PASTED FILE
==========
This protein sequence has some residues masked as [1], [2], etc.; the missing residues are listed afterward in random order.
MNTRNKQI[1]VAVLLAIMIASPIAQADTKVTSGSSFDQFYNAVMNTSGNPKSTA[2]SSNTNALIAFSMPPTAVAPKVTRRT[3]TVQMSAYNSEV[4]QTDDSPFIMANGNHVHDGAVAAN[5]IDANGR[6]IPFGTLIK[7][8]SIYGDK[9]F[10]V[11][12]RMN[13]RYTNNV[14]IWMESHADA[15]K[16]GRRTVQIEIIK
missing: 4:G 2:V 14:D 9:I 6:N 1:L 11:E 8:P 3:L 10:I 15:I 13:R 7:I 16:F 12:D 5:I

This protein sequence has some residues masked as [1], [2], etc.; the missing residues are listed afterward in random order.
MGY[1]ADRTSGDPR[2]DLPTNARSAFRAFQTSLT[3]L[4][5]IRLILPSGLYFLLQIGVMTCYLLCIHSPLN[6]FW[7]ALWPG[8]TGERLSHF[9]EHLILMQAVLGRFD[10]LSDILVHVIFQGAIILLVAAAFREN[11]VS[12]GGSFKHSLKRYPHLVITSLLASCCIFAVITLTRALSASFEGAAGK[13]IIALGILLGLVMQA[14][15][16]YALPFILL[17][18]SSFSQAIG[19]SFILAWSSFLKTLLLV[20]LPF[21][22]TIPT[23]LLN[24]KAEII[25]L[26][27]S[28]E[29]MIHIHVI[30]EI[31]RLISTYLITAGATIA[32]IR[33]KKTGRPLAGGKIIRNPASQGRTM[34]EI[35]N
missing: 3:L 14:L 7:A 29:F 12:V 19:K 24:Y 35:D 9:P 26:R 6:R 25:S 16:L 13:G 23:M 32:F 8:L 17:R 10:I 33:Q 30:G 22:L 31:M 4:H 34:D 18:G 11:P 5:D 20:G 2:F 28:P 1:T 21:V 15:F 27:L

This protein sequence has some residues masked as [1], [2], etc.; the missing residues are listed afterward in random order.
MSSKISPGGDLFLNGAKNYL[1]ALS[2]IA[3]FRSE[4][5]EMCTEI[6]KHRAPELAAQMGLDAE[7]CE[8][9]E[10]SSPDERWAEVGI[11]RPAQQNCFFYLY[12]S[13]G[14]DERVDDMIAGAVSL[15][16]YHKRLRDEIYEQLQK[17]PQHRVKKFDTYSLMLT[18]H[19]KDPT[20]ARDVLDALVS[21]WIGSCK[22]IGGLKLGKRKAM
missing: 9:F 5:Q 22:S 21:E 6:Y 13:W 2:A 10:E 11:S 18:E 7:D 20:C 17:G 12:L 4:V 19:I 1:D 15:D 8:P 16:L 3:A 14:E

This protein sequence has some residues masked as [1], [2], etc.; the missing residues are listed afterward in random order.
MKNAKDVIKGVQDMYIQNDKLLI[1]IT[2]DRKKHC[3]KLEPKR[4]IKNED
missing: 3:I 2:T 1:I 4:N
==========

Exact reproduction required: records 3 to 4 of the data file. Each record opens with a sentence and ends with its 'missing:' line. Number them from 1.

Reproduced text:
This protein sequence has some residues masked as [1], [2], etc.; the missing residues are listed afterward in random order.
MSSKISPGGDLFLNGAKNYL[1]ALS[2]IA[3]FRSE[4][5]EMCTEI[6]KHRAPELAAQMGLDAE[7]CE[8][9]E[10]SSPDERWAEVGI[11]RPAQQNCFFYLY[12]S[13]G[14]DERVDDMIAGAVSL[15][16]YHKRLRDEIYEQLQK[17]PQHRVKKFDTYSLMLT[18]H[19]KDPT[20]ARDVLDALVS[21]WIGSCK[22]IGGLKLGKRKAM
missing: 9:F 5:Q 22:S 21:E 6:Y 13:W 2:A 10:E 11:S 18:E 7:D 20:C 17:G 12:L 4:V 19:I 1:D 15:D 8:P 16:L 3:A 14:E

This protein sequence has some residues masked as [1], [2], etc.; the missing residues are listed afterward in random order.
MKNAKDVIKGVQDMYIQNDKLLI[1]IT[2]DRKKHC[3]KLEPKR[4]IKNED
missing: 3:I 2:T 1:I 4:N